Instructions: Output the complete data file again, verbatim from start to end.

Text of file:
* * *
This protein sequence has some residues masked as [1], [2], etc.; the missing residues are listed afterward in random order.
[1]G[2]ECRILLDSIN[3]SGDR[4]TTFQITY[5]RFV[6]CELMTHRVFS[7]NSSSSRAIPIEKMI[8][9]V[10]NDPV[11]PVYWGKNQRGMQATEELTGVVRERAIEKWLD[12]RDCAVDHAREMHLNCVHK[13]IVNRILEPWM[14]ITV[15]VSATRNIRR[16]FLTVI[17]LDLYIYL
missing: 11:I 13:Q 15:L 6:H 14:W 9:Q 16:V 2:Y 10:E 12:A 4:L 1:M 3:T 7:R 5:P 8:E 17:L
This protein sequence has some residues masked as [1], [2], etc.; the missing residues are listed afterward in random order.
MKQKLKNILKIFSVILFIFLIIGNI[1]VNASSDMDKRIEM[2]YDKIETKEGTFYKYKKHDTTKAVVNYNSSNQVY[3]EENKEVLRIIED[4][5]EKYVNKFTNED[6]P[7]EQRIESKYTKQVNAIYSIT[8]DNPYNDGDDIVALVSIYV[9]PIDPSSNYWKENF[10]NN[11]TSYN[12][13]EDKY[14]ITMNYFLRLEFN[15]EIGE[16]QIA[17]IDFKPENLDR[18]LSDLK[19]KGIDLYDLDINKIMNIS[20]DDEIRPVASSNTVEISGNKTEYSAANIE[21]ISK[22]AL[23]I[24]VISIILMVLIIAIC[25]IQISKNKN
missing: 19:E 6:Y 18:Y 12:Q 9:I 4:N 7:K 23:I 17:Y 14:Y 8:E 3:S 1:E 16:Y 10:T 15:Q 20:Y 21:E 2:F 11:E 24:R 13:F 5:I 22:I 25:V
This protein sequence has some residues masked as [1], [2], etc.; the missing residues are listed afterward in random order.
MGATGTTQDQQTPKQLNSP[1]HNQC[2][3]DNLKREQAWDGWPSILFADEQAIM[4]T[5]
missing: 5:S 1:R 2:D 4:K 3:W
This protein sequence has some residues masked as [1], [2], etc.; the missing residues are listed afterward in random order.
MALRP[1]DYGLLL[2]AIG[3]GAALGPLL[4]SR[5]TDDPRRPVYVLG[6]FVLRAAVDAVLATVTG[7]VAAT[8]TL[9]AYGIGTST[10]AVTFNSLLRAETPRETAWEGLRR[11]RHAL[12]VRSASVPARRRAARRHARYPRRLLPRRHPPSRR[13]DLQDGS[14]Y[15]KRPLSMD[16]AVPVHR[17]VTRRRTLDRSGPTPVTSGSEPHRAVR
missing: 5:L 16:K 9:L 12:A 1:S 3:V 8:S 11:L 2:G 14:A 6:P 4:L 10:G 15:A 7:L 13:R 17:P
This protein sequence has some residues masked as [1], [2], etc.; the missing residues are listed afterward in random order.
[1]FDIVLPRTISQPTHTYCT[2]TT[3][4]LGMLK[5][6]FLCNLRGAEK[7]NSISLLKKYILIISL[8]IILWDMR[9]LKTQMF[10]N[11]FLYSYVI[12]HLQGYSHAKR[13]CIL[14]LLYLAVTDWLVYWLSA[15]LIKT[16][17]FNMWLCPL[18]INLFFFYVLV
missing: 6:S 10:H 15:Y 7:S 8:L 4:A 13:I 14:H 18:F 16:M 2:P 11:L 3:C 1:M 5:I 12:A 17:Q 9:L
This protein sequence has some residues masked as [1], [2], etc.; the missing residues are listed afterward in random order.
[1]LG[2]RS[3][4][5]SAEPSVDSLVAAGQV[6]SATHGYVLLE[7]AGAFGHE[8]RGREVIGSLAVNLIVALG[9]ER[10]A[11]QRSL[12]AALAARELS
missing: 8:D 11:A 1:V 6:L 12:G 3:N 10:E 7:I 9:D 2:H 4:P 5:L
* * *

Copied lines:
This protein sequence has some residues masked as [1], [2], etc.; the missing residues are listed afterward in random order.
[1]G[2]ECRILLDSIN[3]SGDR[4]TTFQITY[5]RFV[6]CELMTHRVFS[7]NSSSSRAIPIEKMI[8][9]V[10]NDPV[11]PVYWGKNQRGMQATEELTGVVRERAIEKWLD[12]RDCAVDHAREMHLNCVHK[13]IVNRILEPWM[14]ITV[15]VSATRNIRR[16]FLTVI[17]LDLYIYL
missing: 11:I 13:Q 15:L 6:H 14:W 9:Q 16:V 2:Y 10:E 12:A 4:L 1:M 3:T 7:R 5:P 8:E 17:L
This protein sequence has some residues masked as [1], [2], etc.; the missing residues are listed afterward in random order.
MKQKLKNILKIFSVILFIFLIIGNI[1]VNASSDMDKRIEM[2]YDKIETKEGTFYKYKKHDTTKAVVNYNSSNQVY[3]EENKEVLRIIED[4][5]EKYVNKFTNED[6]P[7]EQRIESKYTKQVNAIYSIT[8]DNPYNDGDDIVALVSIYV[9]PIDPSSNYWKENF[10]NN[11]TSYN[12][13]EDKY[14]ITMNYFLRLEFN[15]EIGE[16]QIA[17]IDFKPENLDR[18]LSDLK[19]KGIDLYDLDINKIMNIS[20]DDEIRPVASSNTVEISGNKTEYSAANIE[21]ISK[22]AL[23]I[24]VISIILMVLIIAIC[25]IQISKNKN
missing: 19:E 6:Y 18:Y 12:Q 9:I 4:N 7:K 23:I 17:Y 14:Y 8:E 3:S 1:E 16:Y 10:T 15:Q 20:Y 21:E 2:F 11:E 24:R 13:F 5:I 22:I 25:V
This protein sequence has some residues masked as [1], [2], etc.; the missing residues are listed afterward in random order.
MGATGTTQDQQTPKQLNSP[1]HNQC[2][3]DNLKREQAWDGWPSILFADEQAIM[4]T[5]
missing: 5:S 1:R 2:D 4:K 3:W
This protein sequence has some residues masked as [1], [2], etc.; the missing residues are listed afterward in random order.
MALRP[1]DYGLLL[2]AIG[3]GAALGPLL[4]SR[5]TDDPRRPVYVLG[6]FVLRAAVDAVLATVTG[7]VAAT[8]TL[9]AYGIGTST[10]AVTFNSLLRAETPRETAWEGLRR[11]RHAL[12]VRSASVPARRRAARRHARYPRRLLPRRHPPSRR[13]DLQDGS[14]Y[15]KRPLSMD[16]AVPVHR[17]VTRRRTLDRSGPTPVTSGSEPHRAVR
missing: 5:L 16:K 9:L 12:A 1:S 3:V 8:S 11:L 2:G 14:A 6:P 4:L 10:G 15:A 7:L 13:R 17:P
This protein sequence has some residues masked as [1], [2], etc.; the missing residues are listed afterward in random order.
[1]FDIVLPRTISQPTHTYCT[2]TT[3][4]LGMLK[5][6]FLCNLRGAEK[7]NSISLLKKYILIISL[8]IILWDMR[9]LKTQMF[10]N[11]FLYSYVI[12]HLQGYSHAKR[13]CIL[14]LLYLAVTDWLVYWLSA[15]LIKT[16][17]FNMWLCPL[18]INLFFFYVLV
missing: 6:S 10:H 15:Y 7:S 8:L 4:A 13:I 14:H 18:F 16:M 2:P 11:L 3:C 1:M 5:I 12:A 17:Q 9:L
This protein sequence has some residues masked as [1], [2], etc.; the missing residues are listed afterward in random order.
[1]LG[2]RS[3][4][5]SAEPSVDSLVAAGQV[6]SATHGYVLLE[7]AGAFGHE[8]RGREVIGSLAVNLIVALG[9]ER[10]A[11]QRSL[12]AALAARELS
missing: 8:D 11:A 1:V 6:L 12:G 3:N 10:E 7:I 9:D 2:H 4:P 5:L